Bhandari says this is not the case now. “We tested for some other drivers of cash as well, for instance, poll-related increase in cash use, and found it to be insignificant.” Bankers say money not coming back into the banking system is one of the reasons why they are unable to meet deposit growth targets Deposit growth during FY19 (up to January 18, 2019) at 4.9% has not been keeping pace with credit surge, which has grown 8.2% during the same period, making it difficult for banks to cut interest rates.


“Traditionally, currency in circulation has been positively correlated with rural demand. However, that relationship may have broken down in FY19. Nearly 70% of rural India, whose main source of income is wages, was not doing too well. And yet, CIC accelerated. We attribute this to the recovery in the informal sector,” said Bhandari. When currency in circulation surpassed predemonetisation levels, government officials said the increase was below trend growth and as a ratio of GDP, it was still lower. The CIC-to-GDP ratio was 11.9% on the eve of demonetisation.

After touching a low of 8.8% in March 2017, it jumped to 10.9% in March 2018, and a likely 11.4% by March 2019. “We expect the CIC-to-GDP ratio to inch up further to 11.6% by March 2020, implying some increase but not an acceleration in currency leakage,” said Bhandari.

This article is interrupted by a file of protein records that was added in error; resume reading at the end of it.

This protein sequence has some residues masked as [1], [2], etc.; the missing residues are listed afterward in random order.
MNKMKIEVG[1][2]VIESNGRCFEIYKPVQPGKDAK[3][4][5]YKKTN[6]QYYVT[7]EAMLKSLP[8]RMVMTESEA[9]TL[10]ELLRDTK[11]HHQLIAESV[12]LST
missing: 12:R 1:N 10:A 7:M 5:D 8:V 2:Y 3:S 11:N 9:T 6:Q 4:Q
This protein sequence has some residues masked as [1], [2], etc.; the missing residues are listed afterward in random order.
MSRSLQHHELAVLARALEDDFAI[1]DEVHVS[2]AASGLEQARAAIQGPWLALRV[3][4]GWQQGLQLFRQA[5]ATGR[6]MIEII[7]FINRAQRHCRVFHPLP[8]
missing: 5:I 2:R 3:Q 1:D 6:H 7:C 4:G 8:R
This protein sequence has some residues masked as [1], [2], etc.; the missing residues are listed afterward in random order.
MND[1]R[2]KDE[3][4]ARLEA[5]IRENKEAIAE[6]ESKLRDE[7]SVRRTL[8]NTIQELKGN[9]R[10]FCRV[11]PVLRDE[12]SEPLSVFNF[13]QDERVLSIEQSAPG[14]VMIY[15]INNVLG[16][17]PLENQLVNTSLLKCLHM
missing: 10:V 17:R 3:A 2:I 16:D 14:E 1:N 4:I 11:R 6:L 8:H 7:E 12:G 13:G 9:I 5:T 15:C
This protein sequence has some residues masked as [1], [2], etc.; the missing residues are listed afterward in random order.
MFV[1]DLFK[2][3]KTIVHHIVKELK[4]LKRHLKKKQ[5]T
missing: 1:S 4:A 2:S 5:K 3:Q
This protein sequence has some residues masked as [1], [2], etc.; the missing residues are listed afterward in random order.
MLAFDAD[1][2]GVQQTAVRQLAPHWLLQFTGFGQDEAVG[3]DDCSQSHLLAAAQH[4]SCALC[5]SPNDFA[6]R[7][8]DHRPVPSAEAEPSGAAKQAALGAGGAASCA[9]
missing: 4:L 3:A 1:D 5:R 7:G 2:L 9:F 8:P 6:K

Incidentally, high CIC-to-GDP ratio was one of the reasons cited by the government for demonetisation. Bhandari attributes the rise of ‘informal’ economy to teething issues with the GST regime. She says this is expected to get addressed next year, arresting the increase in informality and blunting the acceleration in the CIC-to-GDP ratio. “However, if rural demand rises over the year, that could lead to a rise in CIC,” she adds. Source: The Economic Times, Feb 12, 2019

Finance ministry seeks Rs 27,380 cr from RBI’s risks, reserves fund

Source: Business Standard, Feb 11, 2019

New Delhi: The finance ministry has sought from the Reserve Bank of India (RBI) Rs 27,380 crore that was withheld by the central bank towards risks and reserves in the previous years, said sources.

The RBI had retained Rs 13,190 crore towards risks and reserves during 2016-17. It increased to Rs 14,190 crore in 2017-18. Together, retained amount is Rs 27,380 crore.

The ministry has requested the RBI to provide an interim surplus for the current fiscal on the analogy of the previous financial year and transfer the amount withheld from the surplus of 2016-17 and 2017-18, sources said.

Earlier this month, Economic Affairs Secretary Subhash Chandra Garg had said the government expects Rs 28,000 crore from the RBI as interim dividend during the current fiscal. Read the rest of this entry »